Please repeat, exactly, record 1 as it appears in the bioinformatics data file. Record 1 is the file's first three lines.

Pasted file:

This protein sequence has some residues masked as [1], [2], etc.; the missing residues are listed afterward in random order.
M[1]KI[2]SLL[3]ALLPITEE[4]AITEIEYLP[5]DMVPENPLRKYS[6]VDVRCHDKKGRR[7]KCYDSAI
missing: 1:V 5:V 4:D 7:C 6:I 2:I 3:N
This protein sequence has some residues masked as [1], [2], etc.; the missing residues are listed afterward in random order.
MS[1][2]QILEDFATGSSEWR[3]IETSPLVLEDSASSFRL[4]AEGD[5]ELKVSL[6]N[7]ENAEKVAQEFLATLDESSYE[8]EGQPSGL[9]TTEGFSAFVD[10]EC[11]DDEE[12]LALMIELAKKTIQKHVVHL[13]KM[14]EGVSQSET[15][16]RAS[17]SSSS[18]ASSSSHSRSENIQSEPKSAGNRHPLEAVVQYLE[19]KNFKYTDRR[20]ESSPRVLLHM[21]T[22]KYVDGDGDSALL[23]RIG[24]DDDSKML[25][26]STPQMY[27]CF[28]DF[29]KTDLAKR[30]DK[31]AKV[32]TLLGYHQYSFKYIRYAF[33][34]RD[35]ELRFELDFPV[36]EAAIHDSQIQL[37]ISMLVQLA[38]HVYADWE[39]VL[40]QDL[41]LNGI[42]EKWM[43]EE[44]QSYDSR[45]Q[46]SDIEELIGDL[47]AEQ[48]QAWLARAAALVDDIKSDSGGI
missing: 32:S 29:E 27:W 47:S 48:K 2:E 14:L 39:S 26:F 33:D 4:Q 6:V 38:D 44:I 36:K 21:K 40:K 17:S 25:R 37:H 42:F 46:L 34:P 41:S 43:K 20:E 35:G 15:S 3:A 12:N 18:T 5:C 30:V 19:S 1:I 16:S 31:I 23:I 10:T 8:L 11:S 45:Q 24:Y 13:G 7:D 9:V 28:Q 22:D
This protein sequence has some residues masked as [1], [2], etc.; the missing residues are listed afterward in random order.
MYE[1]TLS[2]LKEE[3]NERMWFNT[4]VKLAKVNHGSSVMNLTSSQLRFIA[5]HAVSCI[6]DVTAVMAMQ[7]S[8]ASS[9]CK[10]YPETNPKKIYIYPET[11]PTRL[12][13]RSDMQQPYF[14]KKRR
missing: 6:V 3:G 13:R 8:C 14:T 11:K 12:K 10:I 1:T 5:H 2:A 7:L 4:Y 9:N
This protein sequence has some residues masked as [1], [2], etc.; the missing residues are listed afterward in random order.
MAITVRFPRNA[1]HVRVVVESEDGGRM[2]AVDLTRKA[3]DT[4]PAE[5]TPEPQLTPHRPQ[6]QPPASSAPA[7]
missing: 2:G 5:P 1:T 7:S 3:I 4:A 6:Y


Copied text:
This protein sequence has some residues masked as [1], [2], etc.; the missing residues are listed afterward in random order.
M[1]KI[2]SLL[3]ALLPITEE[4]AITEIEYLP[5]DMVPENPLRKYS[6]VDVRCHDKKGRR[7]KCYDSAI
missing: 1:V 5:V 4:D 7:C 6:I 2:I 3:N